Arbitrage in the Real World
January 22, 2018
When getting into the investment game, you might hear about arbitrage. It’s a fancy word that basically means making a profit without any risk. Well you may ask yourself how this can happen, and of course how you can get in on it. Sadly it doesn’t occur very often in the market, but it can and does occur. To better understand why we will look at areal world example and then translate that into the world of finance.
If you were to go to a flea market and see a Mickey Mantle rookie card selling for $5, you may quickly realize that its worth more elsewhere. The simple idea would be to buy it and go sell it later. This isn’t really arbitrage because you would then have risked your $5 in hopes of earning more. In this situation you would need to find a buyer on the other side of the flea market who wants to purchase the card from you for $50, take their money and use it to buy the card and bring it back to them. This way your money was never at risk, and you still made an incredible profit. It may seem a little dishonest, but in all reality the customer you sold to wanted to pay $50 for the card, and the person you bought it from wanted $5 for it, so everyone got what they wanted and you were simply able to broker a deal with some nice gain for yourself.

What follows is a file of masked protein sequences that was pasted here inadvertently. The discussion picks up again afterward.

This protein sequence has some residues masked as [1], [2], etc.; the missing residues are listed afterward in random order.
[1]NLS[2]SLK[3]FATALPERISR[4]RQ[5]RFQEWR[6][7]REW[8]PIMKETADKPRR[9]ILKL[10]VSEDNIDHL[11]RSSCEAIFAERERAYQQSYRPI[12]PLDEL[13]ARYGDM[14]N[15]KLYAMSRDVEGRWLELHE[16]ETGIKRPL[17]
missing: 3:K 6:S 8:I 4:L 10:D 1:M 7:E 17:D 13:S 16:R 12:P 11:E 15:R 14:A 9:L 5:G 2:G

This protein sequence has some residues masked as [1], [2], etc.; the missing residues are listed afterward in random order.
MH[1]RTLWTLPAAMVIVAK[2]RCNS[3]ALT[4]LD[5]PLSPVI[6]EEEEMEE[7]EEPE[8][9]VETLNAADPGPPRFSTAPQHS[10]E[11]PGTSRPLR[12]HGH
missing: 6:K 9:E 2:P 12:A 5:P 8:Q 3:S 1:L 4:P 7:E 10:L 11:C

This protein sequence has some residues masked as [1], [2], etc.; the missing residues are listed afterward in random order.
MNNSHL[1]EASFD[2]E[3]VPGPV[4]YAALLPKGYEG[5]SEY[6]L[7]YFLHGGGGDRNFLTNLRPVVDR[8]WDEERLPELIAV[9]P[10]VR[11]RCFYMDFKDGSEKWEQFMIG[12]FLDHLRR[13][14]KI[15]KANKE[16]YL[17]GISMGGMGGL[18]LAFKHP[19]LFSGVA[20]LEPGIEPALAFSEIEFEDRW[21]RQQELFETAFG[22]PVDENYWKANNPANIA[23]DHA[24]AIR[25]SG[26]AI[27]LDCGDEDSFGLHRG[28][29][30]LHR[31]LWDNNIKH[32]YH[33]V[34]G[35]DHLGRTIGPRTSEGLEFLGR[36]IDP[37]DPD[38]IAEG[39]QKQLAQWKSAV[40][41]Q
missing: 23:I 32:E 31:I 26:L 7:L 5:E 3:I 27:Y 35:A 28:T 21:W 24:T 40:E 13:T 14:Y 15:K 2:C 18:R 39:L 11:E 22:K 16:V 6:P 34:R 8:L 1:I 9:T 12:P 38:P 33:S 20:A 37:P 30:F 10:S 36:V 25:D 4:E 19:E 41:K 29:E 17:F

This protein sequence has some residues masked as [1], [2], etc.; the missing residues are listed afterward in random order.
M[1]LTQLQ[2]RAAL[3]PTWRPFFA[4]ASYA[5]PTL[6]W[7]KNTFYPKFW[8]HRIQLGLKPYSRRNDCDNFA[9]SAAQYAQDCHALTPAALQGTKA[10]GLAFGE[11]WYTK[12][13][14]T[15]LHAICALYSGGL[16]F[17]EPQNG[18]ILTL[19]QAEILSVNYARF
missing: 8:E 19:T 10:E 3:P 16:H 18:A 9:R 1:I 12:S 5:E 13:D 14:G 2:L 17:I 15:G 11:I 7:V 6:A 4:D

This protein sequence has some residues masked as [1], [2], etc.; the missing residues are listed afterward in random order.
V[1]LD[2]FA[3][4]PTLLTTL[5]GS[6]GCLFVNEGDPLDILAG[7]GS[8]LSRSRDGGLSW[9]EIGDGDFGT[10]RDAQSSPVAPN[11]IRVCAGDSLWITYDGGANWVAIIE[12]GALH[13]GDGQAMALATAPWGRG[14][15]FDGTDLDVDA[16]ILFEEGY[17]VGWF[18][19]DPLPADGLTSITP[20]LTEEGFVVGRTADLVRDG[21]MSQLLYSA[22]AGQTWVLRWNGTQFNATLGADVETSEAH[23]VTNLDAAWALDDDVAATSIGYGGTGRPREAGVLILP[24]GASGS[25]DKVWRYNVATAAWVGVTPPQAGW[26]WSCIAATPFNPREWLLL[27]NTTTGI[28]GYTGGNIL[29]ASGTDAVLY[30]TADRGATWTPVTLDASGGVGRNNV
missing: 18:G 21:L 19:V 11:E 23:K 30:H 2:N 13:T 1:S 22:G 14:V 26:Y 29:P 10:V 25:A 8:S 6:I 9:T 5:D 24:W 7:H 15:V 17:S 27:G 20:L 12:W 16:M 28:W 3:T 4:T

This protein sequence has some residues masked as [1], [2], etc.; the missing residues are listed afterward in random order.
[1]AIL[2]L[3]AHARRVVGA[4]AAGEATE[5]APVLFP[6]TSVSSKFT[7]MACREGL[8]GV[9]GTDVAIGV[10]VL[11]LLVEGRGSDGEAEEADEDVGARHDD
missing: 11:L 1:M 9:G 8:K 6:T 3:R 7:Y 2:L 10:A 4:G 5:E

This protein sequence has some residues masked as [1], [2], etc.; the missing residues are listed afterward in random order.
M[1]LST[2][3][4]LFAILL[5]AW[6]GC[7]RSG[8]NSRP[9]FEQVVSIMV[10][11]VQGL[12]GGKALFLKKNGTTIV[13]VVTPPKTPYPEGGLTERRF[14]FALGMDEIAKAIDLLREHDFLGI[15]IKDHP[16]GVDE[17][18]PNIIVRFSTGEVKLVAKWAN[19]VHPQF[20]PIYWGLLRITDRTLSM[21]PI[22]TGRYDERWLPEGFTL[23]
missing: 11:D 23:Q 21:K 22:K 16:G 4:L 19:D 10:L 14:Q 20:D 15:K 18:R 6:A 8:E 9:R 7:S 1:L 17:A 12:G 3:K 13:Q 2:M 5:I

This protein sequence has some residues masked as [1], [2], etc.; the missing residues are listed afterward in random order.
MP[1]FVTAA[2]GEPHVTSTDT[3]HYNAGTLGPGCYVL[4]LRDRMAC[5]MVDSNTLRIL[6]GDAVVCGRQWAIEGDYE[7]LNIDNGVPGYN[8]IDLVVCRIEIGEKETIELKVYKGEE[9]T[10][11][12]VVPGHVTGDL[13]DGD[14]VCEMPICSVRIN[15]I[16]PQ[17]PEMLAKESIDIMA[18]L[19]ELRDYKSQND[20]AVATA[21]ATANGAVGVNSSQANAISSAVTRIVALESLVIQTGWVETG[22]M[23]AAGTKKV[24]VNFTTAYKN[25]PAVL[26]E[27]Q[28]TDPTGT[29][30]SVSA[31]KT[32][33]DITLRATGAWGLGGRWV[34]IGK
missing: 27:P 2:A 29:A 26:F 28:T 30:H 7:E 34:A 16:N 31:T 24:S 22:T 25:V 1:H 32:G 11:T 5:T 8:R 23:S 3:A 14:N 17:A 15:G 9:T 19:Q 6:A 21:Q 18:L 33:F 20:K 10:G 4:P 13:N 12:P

These situations may be few and far between, but in the world of finance they can be found. In this age of technological advancement it becomes harder and harder since more information is available to more and more people. Arbitrage is based on that difference in available information, you are essentially earning by knowing more than the other two parties involved.
One place where this still occurs in finance is in monetary exchange rates. Sometimes when these exchange rates change they don’t all change at the same time allowing for some arbitrage until they catch up to each other. For example if the exchange rates are all even between the US dollar the Euro and The Canadian Dollar, lets say 1=1=1 and then the rate changes between the US Dollar and The Euro, lets say $1.50 to One Euro the Canadian exchange rates between the two, before it catches up to the new rate would create an ideal method for arbitrage since it would still be 1=1=1. You could essentially, by exchanging dollars into Canadian dollars then into Euros still get the old rate of return and get profit when you convert those Euros into dollars using the new rate of 1 to 1.5. No risk and great return, the perfect example of arbitrage.